We are rapidly heading towards double figures for new case reports of COVID-19 in Victoria. Everything is pointing that way, even our daily press conferences that have this past week been appropriately cautiously optimistic are now verging on buoyant as we hit the 100s, with the Chief Health Officer bidding farewell to counts in the terrible 300s on his watch.
But the reality is, we don’t know how far we can push the numbers down once we get into double digits. Epidemic curves can have long tails even when they are simple single outbreaks with random transmission in the community. In Victoria, we have multiple outbreaks simultaneously, some workplace-based, some in healthcare or residential care settings, some in the community, and of course, those mystery cases that do not present a clear picture of transmission chain or predictable infection risk.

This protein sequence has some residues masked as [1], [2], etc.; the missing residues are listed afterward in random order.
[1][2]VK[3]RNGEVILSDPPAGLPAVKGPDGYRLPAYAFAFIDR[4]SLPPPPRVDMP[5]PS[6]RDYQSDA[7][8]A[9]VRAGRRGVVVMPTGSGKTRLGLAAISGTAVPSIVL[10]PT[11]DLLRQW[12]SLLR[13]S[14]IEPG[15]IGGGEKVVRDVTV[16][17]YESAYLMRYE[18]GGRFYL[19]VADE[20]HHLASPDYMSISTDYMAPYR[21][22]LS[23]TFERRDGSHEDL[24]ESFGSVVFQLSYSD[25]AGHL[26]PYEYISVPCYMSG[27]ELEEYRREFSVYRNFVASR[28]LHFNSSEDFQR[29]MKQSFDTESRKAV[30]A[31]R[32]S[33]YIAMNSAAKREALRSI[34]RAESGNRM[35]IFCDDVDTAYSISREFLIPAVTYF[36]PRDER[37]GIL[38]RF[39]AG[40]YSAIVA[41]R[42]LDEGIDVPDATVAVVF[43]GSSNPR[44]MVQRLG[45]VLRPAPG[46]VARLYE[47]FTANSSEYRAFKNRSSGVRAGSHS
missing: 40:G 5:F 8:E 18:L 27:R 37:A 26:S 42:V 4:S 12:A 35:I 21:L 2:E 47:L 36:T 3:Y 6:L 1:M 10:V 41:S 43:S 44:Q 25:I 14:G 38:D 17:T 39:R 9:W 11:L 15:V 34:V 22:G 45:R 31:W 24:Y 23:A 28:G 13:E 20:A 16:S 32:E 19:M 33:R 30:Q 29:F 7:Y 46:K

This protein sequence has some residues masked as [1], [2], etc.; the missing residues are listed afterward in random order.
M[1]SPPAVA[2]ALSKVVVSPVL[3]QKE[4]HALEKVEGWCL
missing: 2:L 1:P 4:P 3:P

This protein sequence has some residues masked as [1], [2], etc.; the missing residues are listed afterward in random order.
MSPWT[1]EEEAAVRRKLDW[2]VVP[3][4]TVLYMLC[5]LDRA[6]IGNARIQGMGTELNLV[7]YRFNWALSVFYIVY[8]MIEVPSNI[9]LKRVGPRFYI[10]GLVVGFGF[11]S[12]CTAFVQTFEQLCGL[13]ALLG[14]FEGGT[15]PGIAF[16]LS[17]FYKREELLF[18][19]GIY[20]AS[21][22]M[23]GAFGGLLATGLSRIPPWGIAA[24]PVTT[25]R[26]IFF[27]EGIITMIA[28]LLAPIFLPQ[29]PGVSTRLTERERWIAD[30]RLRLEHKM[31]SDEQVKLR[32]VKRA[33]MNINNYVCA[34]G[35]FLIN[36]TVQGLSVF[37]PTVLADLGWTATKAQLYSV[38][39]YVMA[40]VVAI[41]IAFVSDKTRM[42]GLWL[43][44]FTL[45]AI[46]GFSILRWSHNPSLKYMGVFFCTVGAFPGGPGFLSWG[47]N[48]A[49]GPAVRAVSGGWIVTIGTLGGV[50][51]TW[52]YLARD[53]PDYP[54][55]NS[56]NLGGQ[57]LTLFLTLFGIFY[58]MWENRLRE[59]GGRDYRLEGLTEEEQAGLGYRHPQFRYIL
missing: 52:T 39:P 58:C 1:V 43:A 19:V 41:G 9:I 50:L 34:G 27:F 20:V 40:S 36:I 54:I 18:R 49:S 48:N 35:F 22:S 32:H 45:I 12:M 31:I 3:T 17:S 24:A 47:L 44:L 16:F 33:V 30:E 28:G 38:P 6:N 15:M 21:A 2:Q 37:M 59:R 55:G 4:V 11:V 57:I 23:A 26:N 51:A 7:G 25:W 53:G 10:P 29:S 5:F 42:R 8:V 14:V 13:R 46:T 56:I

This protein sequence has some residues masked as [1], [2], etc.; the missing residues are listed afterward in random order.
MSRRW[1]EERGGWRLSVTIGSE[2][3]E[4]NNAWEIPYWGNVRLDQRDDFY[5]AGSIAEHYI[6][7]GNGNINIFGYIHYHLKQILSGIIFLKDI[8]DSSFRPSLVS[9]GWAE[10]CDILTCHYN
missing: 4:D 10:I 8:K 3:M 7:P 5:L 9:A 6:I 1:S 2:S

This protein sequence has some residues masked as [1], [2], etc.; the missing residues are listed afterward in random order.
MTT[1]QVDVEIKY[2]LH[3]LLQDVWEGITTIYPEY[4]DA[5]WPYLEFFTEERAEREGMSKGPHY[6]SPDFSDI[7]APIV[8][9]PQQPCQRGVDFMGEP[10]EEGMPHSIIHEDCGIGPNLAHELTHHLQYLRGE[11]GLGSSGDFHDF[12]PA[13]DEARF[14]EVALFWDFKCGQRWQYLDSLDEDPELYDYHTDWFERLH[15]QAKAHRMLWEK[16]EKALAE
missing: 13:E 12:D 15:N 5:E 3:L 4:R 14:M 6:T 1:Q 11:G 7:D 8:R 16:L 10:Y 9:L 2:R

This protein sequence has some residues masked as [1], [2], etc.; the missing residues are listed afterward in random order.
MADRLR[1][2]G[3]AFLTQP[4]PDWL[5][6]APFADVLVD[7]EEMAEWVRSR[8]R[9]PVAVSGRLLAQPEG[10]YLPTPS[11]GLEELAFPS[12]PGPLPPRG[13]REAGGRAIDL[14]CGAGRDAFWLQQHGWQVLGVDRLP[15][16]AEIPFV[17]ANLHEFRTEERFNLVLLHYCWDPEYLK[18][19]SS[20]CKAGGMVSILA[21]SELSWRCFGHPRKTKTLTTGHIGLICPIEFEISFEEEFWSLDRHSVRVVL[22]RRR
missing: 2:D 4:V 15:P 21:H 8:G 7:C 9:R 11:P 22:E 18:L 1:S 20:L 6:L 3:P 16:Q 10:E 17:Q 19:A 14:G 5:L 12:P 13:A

It will be fabulous if we can suppress transmission to a point where it stifles chains of spread enough to shut this down completely, so we can achieve elimination of local transmission once more. To achieve this, we would need to get to low double digits this week, and then hold cases at that level for the remainder of stage 4.
Restrictions that suppress the number of close contacts are ideal for closing down remaining outbreaks, and mopping up other chains of transmission, whether they are being tracked through testing and visible, or not. That is a big ask. Not impossible, and something we should all individually and collectively strive for, but we should also be prepared for plan B.